Prospectus

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Neolithisation in the Near East

Course 2013-2014

Compulsory attendance

Yes.

Admission requirements

BA-degree in Archaeology (or a relevant discipline) obtained.

Description

The Neolithic (ca. 10,000-5,300 BC) is one of the most crucial periods in the history of the Near East, associated with major social, economic and material innovations and important changes in the archaeological record. In this course we will study the current archaeological views on this period of early village formation.

Attention will be given to: Epipalaeolithic forager communities; Neolithic origins; Neolithic expansion and food production; transitions and transformations; pots-and-people associations in the late Neolithic; regional mega-centres; pastoralism and mobility; Neolithic monuments and ritual; Neolithic administration and (in)equality; and burial practices in the Neolithic.

The course in open to both MA and RMA-students. They will have different assignments, however. Each RMA-student will organise, lead, and critically review 1 group session. Their final essays, moreover, are required to offer a more critical, in-depth discussion of the theme selected and formulate new avenues for research.

OpenCourseWare

OpenCourseWare displays elements of Bachelor and Master programmes provided at Leiden University, including the courses’ content, lectures, literature, and background information on the lecturers.
The courses’ content and materials are free to use.
See the OpenCourseWare page for this course.

Course objectives

For MA-students:

  • Detailed knowledge of cultural developments in the Neolithic Near East mentioned above, on the basis of the assigned literature, lectures, assignments and discussions;
  • Detailed knowledge of the current literature, current debates and the archaeological approaches in it;
  • Ability to critically assess current research and assigned literature and voice one’s well-argumented opinion;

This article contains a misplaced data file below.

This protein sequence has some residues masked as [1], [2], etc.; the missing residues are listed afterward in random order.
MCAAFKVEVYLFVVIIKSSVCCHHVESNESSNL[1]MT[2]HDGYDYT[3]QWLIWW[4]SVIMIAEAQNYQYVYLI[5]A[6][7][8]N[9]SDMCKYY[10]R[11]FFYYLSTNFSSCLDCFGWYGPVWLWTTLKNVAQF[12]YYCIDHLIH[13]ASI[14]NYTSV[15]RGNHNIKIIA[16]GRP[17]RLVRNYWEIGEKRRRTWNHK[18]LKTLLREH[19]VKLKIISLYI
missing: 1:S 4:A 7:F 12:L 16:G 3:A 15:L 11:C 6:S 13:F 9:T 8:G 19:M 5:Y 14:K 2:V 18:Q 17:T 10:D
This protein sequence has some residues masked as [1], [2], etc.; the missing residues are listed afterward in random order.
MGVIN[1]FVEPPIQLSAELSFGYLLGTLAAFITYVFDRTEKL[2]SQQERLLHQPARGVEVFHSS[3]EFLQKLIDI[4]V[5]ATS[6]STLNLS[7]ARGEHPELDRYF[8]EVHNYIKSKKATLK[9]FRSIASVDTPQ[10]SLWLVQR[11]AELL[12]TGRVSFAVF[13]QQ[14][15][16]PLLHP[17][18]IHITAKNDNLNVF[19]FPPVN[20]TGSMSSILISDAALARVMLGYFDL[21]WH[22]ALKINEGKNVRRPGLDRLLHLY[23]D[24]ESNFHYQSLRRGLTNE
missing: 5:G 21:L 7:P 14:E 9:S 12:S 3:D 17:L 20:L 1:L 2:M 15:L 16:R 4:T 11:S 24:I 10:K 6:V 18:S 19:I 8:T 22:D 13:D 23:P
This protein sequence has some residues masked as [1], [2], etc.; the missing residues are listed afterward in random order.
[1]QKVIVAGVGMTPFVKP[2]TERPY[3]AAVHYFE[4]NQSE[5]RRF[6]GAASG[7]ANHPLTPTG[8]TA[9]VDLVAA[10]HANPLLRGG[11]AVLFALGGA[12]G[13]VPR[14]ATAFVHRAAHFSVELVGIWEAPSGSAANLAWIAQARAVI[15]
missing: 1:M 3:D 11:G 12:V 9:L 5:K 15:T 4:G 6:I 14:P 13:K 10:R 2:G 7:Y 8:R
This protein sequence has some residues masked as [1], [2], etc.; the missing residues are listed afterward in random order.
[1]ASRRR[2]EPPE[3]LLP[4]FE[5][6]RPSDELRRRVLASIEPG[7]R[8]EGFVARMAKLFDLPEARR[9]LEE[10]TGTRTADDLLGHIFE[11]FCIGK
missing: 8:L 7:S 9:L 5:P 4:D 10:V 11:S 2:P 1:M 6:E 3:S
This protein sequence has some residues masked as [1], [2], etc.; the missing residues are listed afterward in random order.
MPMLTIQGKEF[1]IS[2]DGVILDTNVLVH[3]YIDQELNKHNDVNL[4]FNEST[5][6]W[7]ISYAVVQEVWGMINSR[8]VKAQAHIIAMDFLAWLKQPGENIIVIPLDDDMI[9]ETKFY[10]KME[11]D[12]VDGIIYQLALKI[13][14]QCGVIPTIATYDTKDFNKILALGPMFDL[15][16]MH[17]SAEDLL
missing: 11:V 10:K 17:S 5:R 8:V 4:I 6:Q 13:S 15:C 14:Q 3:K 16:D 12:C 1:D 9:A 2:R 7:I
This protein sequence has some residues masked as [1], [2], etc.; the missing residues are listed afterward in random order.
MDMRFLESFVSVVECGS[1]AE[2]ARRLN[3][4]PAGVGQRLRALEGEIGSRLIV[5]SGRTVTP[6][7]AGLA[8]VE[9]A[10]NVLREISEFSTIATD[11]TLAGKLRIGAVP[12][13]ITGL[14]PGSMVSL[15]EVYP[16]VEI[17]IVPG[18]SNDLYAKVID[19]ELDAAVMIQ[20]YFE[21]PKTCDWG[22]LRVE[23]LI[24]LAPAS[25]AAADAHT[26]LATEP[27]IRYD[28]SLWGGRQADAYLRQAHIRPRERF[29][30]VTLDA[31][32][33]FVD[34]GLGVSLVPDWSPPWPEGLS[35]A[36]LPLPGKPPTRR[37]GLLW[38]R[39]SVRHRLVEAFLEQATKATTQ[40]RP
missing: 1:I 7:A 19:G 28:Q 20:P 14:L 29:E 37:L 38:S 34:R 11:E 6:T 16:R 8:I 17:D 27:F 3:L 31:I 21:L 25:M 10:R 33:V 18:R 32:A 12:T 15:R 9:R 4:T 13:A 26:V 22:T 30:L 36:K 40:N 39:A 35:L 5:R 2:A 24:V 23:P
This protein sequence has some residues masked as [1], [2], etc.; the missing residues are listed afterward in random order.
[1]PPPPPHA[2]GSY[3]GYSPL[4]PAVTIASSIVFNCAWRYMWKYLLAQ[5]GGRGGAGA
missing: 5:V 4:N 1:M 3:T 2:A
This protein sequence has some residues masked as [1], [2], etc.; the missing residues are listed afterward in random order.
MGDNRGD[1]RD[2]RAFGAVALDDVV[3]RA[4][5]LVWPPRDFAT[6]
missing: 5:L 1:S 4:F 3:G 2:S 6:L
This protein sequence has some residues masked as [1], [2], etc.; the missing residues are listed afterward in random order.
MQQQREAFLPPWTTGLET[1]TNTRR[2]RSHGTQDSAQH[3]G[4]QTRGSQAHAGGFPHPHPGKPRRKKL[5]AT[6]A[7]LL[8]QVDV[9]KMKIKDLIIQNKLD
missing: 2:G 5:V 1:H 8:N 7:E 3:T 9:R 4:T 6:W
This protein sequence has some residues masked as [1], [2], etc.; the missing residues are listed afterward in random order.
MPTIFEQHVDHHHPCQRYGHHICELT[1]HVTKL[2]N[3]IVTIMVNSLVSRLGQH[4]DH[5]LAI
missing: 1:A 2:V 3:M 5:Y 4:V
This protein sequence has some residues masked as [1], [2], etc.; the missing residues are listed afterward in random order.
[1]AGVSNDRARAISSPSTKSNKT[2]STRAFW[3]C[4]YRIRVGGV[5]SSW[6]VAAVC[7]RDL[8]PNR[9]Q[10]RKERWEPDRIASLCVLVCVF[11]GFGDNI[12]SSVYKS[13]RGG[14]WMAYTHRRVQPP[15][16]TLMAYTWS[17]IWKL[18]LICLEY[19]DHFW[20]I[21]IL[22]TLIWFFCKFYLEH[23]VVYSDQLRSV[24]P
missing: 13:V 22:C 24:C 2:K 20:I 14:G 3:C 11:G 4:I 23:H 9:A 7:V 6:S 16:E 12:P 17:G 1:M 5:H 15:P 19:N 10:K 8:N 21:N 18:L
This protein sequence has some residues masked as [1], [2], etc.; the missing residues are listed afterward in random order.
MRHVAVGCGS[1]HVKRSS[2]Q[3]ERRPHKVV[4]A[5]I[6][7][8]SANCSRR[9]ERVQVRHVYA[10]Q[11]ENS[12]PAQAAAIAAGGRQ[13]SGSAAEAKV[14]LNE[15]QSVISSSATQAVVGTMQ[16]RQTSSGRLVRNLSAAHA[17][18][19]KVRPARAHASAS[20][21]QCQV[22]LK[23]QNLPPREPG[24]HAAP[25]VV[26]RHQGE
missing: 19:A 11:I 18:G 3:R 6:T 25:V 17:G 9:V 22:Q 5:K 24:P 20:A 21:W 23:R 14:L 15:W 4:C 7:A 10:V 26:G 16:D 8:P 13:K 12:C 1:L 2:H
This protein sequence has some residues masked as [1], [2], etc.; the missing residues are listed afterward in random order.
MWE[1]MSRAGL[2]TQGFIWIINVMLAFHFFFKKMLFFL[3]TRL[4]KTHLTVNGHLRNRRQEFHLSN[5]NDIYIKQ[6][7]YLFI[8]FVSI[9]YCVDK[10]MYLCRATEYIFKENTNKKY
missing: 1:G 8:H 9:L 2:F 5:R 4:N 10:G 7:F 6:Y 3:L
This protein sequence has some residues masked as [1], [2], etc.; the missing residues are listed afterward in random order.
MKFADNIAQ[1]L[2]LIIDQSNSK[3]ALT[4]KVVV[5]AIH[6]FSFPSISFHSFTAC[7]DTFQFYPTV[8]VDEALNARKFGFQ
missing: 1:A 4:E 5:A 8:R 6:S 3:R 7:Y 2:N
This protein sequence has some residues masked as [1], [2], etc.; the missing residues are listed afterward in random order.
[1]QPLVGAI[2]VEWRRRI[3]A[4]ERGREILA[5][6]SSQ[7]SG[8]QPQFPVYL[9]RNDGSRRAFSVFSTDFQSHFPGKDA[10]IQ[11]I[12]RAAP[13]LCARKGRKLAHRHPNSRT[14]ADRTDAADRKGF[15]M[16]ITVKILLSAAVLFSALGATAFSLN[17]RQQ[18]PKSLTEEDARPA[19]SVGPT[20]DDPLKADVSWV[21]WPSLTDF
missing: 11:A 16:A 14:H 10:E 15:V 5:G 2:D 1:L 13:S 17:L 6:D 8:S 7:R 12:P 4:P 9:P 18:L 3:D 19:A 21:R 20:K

• Ability to choose a research topic, find relevant literature, apply current views on one’s own research topic and present this via a PowerPoint presentation and ability to handle a stimulating discussion afterwards;
  • Ability to critically assess the various presentations;
  • Ability to write a balanced and critical essay on one’s research topic, with expression of a critical assessment of the literature and one’s own well-argumented opinion, making use of the feedback received with the presentation.

For RMA-students:
All of the above, plus

  • Ability to organise and lead a thematic group discussion, and to critically review the various points of view offered in the discussions.

Ects distribution

The course load will be distributed as follows:
For MA-students:

  • 7×2 hours of lectures (1 ects);
  • 280 pages of literature (1 ects);
  • Small assignments and 1 presentation (1 ects);
  • Essay of 3,000 words (2 ects).

For RMA-students:

  • 7×2 hours of lectures (1 ects);
  • 280 pages of literature (1 ects);
  • Organisation and review of thematic group discussion (1 ects);
  • Essay of 3,000 words (2 ects).

Timetable

Course schedule details can be found in the MA time schedule.

Mode of instruction

Following the introductory lecture there will be individual assignments dealing with specific research questions and research items concerning the Neolithic Near East. The topics of research will be dealt with in the form of student class presentations, reading of books/articles, and a subsequent essay (3,000 words).

RMA-students will be responsible for the organisation of 1 of the sessions.

Assessment method

For MA-students:

  • Active participation in class discussions (10%);
  • Quality of the student class presentation (20%);
  • Quality of the weekly assignments (20%);
  • Quality of the final essay (50%).

For RMA-students:

  • Active participation in class discussions (10%);
  • Quality of the organisation and supervision of 1 session (40%);
  • Quality of the final essay (50%).

Assessment deadline

All assessment deadlines (exams, retakes, paper deadlines etc.) can be found in the examination schedule.

Reading list

The reading list will be given to participating students prior to the beginning of the course.

Registration

Register for this course via uSis.
Instructions for registration can be found in the uSis manual.

Contact information

For more information about this course, please contact dr. O.P. Nieuwenhuyse.